Towards the end of September, two further support measures were announced as part of the BoJ’s comprehensive review. 

The first measure was the implicit commitment of support for the share price of banks. The JPY6 trillion equity ETF programme will now emphasise the TOPIX, which will benefit from the majority of the flows. The weight of bank shares in the TOPIX is higher than in the Nikkei, hence these should receive more technical support in the future. 

Secondly, the BoJ is introducing a new aggressive and quite intrusive tool defined as “curve control”. Traditional monetary policy involves the central bank managing the short end of the interest rate curve. The BoJ has now declared its intention to actively manage the yield on 10-year JGBs, targeting a yield of around zero per cent. The willingness of the BoJ to steepen the yield curve and restore profitability in lending, by creating a higher net interest margin, is admirable. However, the policy does contradict other BoJ initiatives and, as a result, market participants are somewhat perplexed. This additional manipulation of asset markets can therefore only be a temporary measure rather than a solution to the bigger problem. That said, despite its controversy, the policy is a clear sign that the BoJ will not tolerate a flatter yield curve, and that it sees the profitability of commercial lending as an important aspect to defend.

An investment opportunity? 
During 2016, share prices of Japanese banks have fallen substantially as investors have questioned the viability of the traditional business model in a flat yield curve environment. An interesting and attractive feature of Japanese banks is the cash flow that is returned to investors annually through dividends and share buybacks. Major sector players deliver flows between 3.5 per cent and 4.5 per cent per annum. 

In terms of regulatory capital, these businesses are solid and many are better capitalised than their international competitors. In terms of overall business, Japanese banks are more international and diversified than they were some years ago - a reaction to Japan’s poor sector dynamics. International lending has more than doubled over the past five years, and it now represents a large market share. Non-lending and fee-based revenues are also rising, with substantial market share gains in the global syndication market.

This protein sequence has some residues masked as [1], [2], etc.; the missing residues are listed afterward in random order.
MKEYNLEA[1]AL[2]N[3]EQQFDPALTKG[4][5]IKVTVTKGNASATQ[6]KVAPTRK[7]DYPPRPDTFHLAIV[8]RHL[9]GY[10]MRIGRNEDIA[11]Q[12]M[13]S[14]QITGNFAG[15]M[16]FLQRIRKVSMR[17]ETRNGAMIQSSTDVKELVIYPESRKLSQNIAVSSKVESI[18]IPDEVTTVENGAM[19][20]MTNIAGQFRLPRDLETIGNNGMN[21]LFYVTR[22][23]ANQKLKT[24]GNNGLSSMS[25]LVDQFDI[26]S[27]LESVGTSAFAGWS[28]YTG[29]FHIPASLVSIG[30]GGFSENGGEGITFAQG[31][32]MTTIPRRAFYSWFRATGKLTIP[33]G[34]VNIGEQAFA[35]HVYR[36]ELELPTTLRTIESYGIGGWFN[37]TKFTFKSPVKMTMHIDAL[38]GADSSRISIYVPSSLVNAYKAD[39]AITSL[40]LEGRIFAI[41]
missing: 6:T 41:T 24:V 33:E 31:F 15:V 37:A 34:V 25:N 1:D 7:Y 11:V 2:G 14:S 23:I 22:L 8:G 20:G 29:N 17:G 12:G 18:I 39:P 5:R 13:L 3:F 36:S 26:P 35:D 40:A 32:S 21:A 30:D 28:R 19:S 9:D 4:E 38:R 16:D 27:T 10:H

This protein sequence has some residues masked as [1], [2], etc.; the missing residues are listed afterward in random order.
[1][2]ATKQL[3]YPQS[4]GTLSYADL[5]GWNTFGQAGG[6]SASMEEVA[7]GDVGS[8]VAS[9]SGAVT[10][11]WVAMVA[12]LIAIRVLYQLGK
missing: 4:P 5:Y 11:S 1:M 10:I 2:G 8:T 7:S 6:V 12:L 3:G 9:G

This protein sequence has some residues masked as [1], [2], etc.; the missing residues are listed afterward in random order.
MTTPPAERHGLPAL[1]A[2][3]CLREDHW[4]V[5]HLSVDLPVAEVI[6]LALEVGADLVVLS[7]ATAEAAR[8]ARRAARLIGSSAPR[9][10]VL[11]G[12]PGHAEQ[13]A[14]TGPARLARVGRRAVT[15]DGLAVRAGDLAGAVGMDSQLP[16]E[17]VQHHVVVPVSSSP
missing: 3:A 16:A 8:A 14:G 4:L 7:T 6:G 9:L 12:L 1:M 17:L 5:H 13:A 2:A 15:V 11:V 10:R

In an environment where the BoJ succeeds in steepening the yield curve, the exposure of banks to JGBs could be seen as a threat. Fortunately, it is no longer a problem as holdings of JGBs have more than halved over the past few years. Exposure is now only to those safer, short-term maturities. 

A separate threat could be the equity cross-holdings, as these have the potential to trigger pro-cyclical behaviour in bank stocks. When the equity market weakens, bank shares perform very poorly because of their exposure to domestic peers and corporates. This generates losses, erodes capital and slows down overall lending activity. Although the problem does still exist, in the last few years major banks have already reduced their cross-holdings by 20 per cent, and will continue to do so. 

The last threat is stagnation. If the BoJ is unable to create a more constructive environment for banks, bank shares will fail to deliver interesting returns. However, given their very cheap valuations, I do not believe these stocks to have much downside. 

In summary, a “textbook” value trade which should reward investors. Value hunters might, however, have to wait a little bit longer for the market in banking shares to turn.

A final word 
Ultimately, central banks have the ability to lower the price of money at both the short and long end of the curve, expand their balance sheets, identify more reliable transmission mechanisms for policies to affect the real economy and even create commercial incentives for lenders. All of this smacks of old-style central planning: a world in which central banks might become the main player in certain asset markets and fix their prices. None of the above will enable central banks to structurally tackle the issue of lacklustre aggregate demand. 

Still, should the situation not improve or should a further economic slowdown occur, I believe "Helicopter Money" coupled with a targeted fiscal plan will be the most effective solution to the issues we are currently facing.